of the issue, it is desirable to know whether child abuse has decreased in
Sweden following their 1979 anti-spanking law. Accordingly, this article
asks two inter-related questions: (1) To what extent have social scientists
evaluated the effect of the 1979 anti-spanking law in Sweden, and (2) what
do those evaluations indicate about the effects of the anti-spanking law
in reducing child abuse? We also report one finding about Swedish trends
in assaults by minors discovered during our study.
Literature Search for Evaluations
Two procedures were used to find evaluations of the effects of Sweden's
anti-spanking law. First, PsycLit was searched from 1974 through June of
1995 for all publications that included "Sweden" or "Swedish" and either
"punishment" or "spanking" in their abstracts. Second, Social Sciences Citation
Index was used to identify all articles citing Gelles and Edfeldt (1986)
through April 1995, because their study reported a well-done survey of Swedish
child abuse rates one year after the anti-spanking law was passed.
Empirical Evaluations of Sweden's Anti-Spanking Law
Five published studies and one unpublished paper were found that included
any empirical information relevant for evaluating the 1979 anti-spanking
law. Ziegert (1983) published a conceptual, preliminary article on why the
law should be effective. His only empirical data was from a Swedish opinion
poll showing that the percentage of respondents considering corporal punishment
to be necessary had dropped from 53% in 1965 to 35% in 1971 to 26% in 1979
and 1981. In an article comparing Swedish and American use of corporal
punishment, Solheim (1982) reported that 26% of Swedish respondents considered
corporal punishment necessary in 1978. Like Ziegert (1983), Solheim's (1982)
article was mostly nonempirical, discussing such issues as court decisions
about corporal punishment in schools, the 1979 law, and expert opinions.
Together these two articles show that the decline in support for the necessity
of parental corporal punishment in Sweden preceded the 1979 law, and it did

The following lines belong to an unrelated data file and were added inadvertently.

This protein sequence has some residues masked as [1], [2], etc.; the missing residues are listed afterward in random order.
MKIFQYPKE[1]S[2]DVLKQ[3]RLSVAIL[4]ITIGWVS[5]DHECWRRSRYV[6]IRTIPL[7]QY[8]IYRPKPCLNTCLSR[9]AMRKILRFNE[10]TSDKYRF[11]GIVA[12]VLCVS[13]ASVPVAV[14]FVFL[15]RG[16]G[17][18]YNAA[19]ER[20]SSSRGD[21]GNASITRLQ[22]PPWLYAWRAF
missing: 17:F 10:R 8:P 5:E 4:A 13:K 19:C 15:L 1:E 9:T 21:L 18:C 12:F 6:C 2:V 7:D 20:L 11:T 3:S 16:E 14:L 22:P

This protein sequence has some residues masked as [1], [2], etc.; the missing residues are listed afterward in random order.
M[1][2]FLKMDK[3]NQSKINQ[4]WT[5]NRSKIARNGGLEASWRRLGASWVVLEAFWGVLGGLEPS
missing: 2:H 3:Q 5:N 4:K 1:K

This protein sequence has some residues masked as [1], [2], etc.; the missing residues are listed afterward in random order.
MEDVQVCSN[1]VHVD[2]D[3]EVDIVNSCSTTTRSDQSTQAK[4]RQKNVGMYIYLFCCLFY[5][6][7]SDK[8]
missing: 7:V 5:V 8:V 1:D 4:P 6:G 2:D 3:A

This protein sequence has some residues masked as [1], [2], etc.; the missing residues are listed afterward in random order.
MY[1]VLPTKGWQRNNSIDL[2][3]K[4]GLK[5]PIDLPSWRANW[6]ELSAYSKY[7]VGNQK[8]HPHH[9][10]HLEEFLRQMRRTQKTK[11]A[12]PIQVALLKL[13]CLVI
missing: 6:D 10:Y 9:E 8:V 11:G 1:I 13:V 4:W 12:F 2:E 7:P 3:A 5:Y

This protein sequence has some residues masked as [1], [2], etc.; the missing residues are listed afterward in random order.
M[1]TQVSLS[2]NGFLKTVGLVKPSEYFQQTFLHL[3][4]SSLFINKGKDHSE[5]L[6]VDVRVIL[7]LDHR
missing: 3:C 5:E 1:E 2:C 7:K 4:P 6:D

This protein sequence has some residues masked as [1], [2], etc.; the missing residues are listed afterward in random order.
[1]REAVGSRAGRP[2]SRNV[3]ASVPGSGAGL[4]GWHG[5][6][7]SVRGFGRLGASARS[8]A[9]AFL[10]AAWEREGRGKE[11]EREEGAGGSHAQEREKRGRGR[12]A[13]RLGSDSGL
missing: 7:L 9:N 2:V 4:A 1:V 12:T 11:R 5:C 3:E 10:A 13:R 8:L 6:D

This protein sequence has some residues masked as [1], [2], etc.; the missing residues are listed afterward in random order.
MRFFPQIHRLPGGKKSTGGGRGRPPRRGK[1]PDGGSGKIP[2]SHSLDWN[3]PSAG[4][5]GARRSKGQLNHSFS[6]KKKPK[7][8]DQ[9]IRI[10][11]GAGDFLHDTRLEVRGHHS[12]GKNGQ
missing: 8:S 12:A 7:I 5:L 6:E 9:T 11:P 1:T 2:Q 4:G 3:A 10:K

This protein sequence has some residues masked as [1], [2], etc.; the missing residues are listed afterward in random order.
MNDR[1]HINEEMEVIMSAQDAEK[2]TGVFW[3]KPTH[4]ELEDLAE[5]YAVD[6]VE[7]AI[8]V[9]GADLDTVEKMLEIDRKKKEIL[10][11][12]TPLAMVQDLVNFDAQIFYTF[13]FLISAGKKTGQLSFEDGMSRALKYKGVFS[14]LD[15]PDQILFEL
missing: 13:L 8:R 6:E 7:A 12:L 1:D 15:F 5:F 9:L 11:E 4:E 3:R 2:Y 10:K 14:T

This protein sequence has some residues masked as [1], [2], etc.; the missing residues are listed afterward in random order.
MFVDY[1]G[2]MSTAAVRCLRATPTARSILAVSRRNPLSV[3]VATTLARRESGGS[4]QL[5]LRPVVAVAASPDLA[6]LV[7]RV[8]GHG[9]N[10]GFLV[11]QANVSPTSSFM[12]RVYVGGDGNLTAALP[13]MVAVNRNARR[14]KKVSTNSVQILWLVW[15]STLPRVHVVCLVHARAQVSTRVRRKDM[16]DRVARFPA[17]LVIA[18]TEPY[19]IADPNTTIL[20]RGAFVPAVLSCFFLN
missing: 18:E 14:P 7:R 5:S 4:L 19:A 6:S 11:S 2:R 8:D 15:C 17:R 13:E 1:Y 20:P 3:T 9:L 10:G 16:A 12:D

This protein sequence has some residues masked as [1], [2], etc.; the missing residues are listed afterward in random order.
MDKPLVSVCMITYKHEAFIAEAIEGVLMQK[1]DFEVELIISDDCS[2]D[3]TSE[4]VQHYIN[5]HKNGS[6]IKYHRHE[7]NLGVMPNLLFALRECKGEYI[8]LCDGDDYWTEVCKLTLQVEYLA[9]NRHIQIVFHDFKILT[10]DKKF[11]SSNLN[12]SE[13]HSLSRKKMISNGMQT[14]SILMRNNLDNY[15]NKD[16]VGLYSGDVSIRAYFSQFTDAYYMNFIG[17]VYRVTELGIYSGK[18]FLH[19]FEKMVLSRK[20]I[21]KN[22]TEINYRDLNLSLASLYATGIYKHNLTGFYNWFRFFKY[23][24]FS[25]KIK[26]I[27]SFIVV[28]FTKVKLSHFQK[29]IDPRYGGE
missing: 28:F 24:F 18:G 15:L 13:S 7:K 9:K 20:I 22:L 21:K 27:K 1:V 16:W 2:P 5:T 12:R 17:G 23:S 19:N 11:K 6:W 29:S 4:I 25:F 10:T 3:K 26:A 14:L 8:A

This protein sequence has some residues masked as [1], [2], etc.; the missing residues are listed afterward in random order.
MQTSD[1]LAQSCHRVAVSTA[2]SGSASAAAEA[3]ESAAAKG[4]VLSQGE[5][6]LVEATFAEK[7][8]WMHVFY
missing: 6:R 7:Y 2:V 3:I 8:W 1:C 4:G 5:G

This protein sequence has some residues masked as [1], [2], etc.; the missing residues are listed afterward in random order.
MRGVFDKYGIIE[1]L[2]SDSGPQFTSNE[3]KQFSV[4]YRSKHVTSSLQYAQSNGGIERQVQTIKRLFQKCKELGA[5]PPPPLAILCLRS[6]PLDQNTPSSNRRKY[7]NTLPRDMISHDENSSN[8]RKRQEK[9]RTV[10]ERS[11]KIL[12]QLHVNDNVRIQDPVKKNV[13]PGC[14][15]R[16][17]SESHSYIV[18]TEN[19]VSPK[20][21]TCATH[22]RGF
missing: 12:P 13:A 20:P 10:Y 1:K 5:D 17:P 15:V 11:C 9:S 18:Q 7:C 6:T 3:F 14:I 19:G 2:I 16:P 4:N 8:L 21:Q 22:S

not decrease thereafter, at least through 1981.
A third article reported the rate of child homicides in various European
countries, comparing 1973/1974 with approximately 1987/1988 (Pritchard, 1992).
Note that this compared statistics before and after the 1979 law. The Swedish
child homicide rate was the sixth lowest of the 17 countries at both time
periods. However, it nearly doubled from 1973/1974 to 1986/1987. Sweden's
93% increase in its child homicide rate was the fifth largest percentage
increase among the 17 countries. It should also be noted that the rate of
accidental baby deaths in Sweden was the lowest of the 17 countries at both
time periods. Unlike the child homicide rate, it decreased by 67% between
the two time periods, although 10 of the other 16 countries decreased their
accidental baby death rates by an even larger percentage.
A fourth article compared child abuse rates among university students at
one Swedish university compared to one American university as reported in
a 1981 survey (Deley, 1988). Because these were retrospective reports, they
were child abuse rates during the 1960s and the 1970s as these students were
growing up, a time period preceding the 1979 law. The critical question asked
whether a spanking had ever left physical marks that lasted for more than
10 minutes. Two percent of the Sweden students reported receiving such physical
marks from a spanking, compared to 9.5% of the American students. Although
this is far from a representative sample, this suggests that the child abuse
rate in Sweden was only 21% of the American child abuse rate in the 1960s
and 1970s (i.e., 2.0 divided by 9.5 = .21).
The fifth and best study used telephone surveys of a nationally representative